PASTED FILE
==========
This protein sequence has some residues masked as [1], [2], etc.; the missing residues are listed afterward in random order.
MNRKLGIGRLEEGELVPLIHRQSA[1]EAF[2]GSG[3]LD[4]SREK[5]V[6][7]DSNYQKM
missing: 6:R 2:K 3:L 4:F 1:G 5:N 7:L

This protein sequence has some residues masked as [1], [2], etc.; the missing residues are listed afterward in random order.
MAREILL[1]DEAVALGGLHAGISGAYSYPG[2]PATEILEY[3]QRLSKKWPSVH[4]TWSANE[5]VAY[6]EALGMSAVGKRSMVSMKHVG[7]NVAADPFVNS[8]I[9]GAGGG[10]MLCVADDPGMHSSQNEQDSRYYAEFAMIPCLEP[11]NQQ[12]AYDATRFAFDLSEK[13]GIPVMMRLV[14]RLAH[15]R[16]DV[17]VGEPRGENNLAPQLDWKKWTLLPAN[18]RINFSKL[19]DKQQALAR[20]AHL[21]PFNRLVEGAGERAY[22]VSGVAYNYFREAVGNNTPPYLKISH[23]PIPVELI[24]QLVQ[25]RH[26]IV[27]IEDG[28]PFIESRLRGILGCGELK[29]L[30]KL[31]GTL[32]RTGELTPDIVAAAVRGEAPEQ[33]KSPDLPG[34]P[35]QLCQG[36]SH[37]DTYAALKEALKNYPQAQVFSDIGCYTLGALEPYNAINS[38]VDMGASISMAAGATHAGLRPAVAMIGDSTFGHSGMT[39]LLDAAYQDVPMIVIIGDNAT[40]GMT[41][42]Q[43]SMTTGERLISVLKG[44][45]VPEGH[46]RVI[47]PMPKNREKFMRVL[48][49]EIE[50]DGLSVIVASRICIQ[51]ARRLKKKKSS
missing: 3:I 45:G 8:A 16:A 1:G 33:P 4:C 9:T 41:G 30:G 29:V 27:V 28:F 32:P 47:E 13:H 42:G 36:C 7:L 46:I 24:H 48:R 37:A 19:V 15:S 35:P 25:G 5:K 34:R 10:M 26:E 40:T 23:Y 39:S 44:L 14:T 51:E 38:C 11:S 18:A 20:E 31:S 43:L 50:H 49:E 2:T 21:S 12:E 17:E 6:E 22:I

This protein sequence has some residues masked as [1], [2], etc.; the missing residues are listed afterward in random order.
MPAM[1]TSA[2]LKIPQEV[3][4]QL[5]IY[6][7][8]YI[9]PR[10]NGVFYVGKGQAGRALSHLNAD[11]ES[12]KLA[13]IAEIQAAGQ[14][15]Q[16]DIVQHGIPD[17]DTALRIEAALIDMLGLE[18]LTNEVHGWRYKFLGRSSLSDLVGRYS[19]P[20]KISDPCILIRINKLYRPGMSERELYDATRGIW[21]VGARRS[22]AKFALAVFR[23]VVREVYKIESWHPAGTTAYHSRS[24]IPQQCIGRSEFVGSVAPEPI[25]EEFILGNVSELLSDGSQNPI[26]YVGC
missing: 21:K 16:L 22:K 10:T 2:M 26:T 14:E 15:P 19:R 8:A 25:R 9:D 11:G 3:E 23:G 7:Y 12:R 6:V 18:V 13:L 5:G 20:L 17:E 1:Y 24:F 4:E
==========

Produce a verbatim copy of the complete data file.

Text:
This protein sequence has some residues masked as [1], [2], etc.; the missing residues are listed afterward in random order.
MNRKLGIGRLEEGELVPLIHRQSA[1]EAF[2]GSG[3]LD[4]SREK[5]V[6][7]DSNYQKM
missing: 6:R 2:K 3:L 4:F 1:G 5:N 7:L

This protein sequence has some residues masked as [1], [2], etc.; the missing residues are listed afterward in random order.
MAREILL[1]DEAVALGGLHAGISGAYSYPG[2]PATEILEY[3]QRLSKKWPSVH[4]TWSANE[5]VAY[6]EALGMSAVGKRSMVSMKHVG[7]NVAADPFVNS[8]I[9]GAGGG[10]MLCVADDPGMHSSQNEQDSRYYAEFAMIPCLEP[11]NQQ[12]AYDATRFAFDLSEK[13]GIPVMMRLV[14]RLAH[15]R[16]DV[17]VGEPRGENNLAPQLDWKKWTLLPAN[18]RINFSKL[19]DKQQALAR[20]AHL[21]PFNRLVEGAGERAY[22]VSGVAYNYFREAVGNNTPPYLKISH[23]PIPVELI[24]QLVQ[25]RH[26]IV[27]IEDG[28]PFIESRLRGILGCGELK[29]L[30]KL[31]GTL[32]RTGELTPDIVAAAVRGEAPEQ[33]KSPDLPG[34]P[35]QLCQG[36]SH[37]DTYAALKEALKNYPQAQVFSDIGCYTLGALEPYNAINS[38]VDMGASISMAAGATHAGLRPAVAMIGDSTFGHSGMT[39]LLDAAYQDVPMIVIIGDNAT[40]GMT[41][42]Q[43]SMTTGERLISVLKG[44][45]VPEGH[46]RVI[47]PMPKNREKFMRVL[48][49]EIE[50]DGLSVIVASRICIQ[51]ARRLKKKKSS
missing: 3:I 45:G 8:A 16:A 1:G 33:P 4:C 9:T 41:G 30:G 29:V 27:V 28:F 32:P 47:E 13:H 42:G 36:C 7:L 46:I 24:H 48:R 37:A 19:V 15:S 35:P 25:G 5:K 34:R 10:M 26:E 40:T 23:Y 39:S 44:L 14:T 51:E 38:C 11:S 18:A 20:E 31:S 43:L 50:H 49:E 2:T 21:S 12:E 17:E 6:E 22:I

This protein sequence has some residues masked as [1], [2], etc.; the missing residues are listed afterward in random order.
MPAM[1]TSA[2]LKIPQEV[3][4]QL[5]IY[6][7][8]YI[9]PR[10]NGVFYVGKGQAGRALSHLNAD[11]ES[12]KLA[13]IAEIQAAGQ[14][15]Q[16]DIVQHGIPD[17]DTALRIEAALIDMLGLE[18]LTNEVHGWRYKFLGRSSLSDLVGRYS[19]P[20]KISDPCILIRINKLYRPGMSERELYDATRGIW[21]VGARRS[22]AKFALAVFR[23]VVREVYKIESWHPAGTTAYHSRS[24]IPQQCIGRSEFVGSVAPEPI[25]EEFILGNVSELLSDGSQNPI[26]YVGC
missing: 21:K 16:L 22:K 10:T 2:M 26:T 14:E 15:P 19:R 8:A 25:R 9:D 11:G 3:E 23:G 7:Y 12:R 6:V 18:V 13:L 5:G 20:L 17:E 1:Y 24:F 4:E